Sunday, October 30, 2005

Joy in the Details

For six and a half weeks now, I have spent the majority of each day staring at my son, Ellis. It's amazing how busy this keeps me...watching his funny expressions, inspecting his baby fingers and toes, going to great lengths to get a smile or squeal. I love that each day is so much the same in terms of a schedule and yet full of new changes and developments with Ellis. He is a feisty joy - all his blood curdling screams are forgotten with one glimpse of a grin. (We are having some technical difficulties posting new photos on the blog, but know that we are working to fix the problem asap!!)

Ellis is up to about 14 pounds we think, and my arms and back can certainly attest to his rapid growth. We like to consider it another sign of his advanced development. :D He's slowly losing his beautiful baby hair and I estimate we'll have a little baldy by Christmastime. Each day he looks like someone else - Dad, then Nathan, then Chris, then me... ah, the hours we spend speculating! He still loves being outside and has warmed up to the baby bjorn carrier so we can enjoy longer walks together - this fall has been so gorgeous, it's been awesome to introduce Ellis to his new neighborhood on these sunshiney afternoons in the woods. He also loves mornings, giving us happy, squealy faces while we clutch our coffee and grin right back. As Charis mentioned, he loves sleeping but hates falling asleep, usually ending each sleep fight with one final loud cry. Out with a bang.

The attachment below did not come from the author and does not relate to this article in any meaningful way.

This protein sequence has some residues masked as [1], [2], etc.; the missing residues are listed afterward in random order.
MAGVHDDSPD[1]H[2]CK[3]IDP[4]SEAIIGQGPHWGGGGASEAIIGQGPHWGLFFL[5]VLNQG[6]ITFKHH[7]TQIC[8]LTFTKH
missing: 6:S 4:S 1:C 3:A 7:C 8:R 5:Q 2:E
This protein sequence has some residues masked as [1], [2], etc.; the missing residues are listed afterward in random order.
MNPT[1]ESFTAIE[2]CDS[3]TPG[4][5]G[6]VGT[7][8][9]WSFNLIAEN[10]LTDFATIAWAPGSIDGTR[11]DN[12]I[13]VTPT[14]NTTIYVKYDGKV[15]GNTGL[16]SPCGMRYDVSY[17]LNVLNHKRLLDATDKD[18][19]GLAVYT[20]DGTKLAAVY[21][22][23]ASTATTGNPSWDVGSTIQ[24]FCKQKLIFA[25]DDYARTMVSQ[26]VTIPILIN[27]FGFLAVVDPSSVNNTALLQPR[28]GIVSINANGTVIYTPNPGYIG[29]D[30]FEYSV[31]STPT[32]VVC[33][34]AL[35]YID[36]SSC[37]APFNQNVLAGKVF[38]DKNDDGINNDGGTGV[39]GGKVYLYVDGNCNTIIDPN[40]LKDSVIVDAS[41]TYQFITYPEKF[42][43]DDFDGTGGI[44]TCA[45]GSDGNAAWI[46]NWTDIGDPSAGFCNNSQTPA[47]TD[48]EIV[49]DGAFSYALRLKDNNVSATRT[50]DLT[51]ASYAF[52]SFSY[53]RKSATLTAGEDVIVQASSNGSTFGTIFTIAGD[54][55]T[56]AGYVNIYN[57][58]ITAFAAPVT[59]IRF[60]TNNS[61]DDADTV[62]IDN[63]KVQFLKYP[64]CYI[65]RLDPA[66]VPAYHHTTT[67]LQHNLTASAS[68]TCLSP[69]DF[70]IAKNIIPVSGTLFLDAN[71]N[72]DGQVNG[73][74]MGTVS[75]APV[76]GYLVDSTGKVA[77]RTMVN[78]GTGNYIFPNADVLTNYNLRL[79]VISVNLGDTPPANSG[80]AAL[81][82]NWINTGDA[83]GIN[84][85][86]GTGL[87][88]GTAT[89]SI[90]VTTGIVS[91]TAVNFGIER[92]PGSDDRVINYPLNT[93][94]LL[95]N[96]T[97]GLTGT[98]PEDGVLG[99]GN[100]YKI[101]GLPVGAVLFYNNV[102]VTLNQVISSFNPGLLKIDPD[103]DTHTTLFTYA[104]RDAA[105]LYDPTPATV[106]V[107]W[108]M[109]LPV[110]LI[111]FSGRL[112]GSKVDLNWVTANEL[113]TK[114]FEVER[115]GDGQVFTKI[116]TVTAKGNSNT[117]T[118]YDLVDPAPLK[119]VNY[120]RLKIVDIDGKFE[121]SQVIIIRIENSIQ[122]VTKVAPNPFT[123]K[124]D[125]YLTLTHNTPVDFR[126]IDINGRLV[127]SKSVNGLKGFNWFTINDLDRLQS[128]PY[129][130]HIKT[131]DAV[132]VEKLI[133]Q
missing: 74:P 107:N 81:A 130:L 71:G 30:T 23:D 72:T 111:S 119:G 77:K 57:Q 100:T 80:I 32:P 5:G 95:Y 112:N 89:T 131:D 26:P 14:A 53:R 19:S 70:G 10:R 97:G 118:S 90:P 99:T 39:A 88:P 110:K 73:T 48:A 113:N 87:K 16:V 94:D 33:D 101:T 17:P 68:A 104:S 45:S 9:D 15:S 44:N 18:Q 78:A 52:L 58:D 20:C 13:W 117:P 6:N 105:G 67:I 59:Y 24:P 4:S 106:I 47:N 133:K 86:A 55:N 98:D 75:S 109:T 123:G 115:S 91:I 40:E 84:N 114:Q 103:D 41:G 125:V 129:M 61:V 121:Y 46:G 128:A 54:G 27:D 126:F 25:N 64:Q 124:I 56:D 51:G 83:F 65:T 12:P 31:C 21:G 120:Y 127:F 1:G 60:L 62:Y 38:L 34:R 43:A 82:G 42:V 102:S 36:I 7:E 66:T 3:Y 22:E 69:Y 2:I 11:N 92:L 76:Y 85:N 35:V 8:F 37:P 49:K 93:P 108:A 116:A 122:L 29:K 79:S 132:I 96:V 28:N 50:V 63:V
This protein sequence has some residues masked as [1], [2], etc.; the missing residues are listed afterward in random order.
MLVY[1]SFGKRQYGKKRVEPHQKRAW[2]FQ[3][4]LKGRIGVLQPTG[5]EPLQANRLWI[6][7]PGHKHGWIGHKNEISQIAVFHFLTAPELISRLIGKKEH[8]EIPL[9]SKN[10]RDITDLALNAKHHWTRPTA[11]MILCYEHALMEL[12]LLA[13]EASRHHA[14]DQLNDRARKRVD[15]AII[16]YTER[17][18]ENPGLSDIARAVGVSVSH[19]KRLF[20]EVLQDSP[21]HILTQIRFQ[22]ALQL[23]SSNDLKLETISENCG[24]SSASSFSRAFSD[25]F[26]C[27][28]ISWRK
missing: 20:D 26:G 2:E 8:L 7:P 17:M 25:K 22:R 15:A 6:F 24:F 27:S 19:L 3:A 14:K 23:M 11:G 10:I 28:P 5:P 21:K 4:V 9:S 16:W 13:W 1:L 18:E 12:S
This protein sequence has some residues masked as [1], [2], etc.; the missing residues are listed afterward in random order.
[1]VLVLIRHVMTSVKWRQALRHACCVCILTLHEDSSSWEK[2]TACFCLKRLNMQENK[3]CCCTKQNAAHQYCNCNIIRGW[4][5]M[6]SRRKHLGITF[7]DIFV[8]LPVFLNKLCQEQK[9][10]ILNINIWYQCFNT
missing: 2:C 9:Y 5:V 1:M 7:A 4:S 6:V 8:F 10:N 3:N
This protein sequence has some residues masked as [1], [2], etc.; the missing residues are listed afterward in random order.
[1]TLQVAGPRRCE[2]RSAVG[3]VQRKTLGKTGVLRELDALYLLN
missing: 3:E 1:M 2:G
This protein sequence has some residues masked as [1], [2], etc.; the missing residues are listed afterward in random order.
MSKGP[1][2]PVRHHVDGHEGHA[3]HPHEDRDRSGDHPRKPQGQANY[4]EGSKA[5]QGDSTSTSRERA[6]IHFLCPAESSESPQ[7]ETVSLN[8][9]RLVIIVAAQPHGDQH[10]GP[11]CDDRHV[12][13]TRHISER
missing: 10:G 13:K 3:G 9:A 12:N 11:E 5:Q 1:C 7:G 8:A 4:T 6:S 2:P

My life these days is this child, and I could think of no place more perfect than the farm to be spending this time. It's quiet, peaceful, beautiful, home. I feel so lucky to be there.

We make it into the cities every couple of weeks or so, leaving me to feel somewhat disconnected from much of our greater e-mail/blog community. Hoping to have internet at the farm soon, though! I have, however, found peace in the beauty of being internet, very little phone time, and neighbors a good walk's distance. It's been a great respite from the city life I hadn't realized was exhausting me so much. I do miss some aspects (people, restaurants, grocery stores!), so I'm happy to have our bi-weekly visits scheduled. January will come too quickly, taking me back to work two days a week, but giving Ellis good time being babysat by Grandma Jeannine. What a lucky little rascal!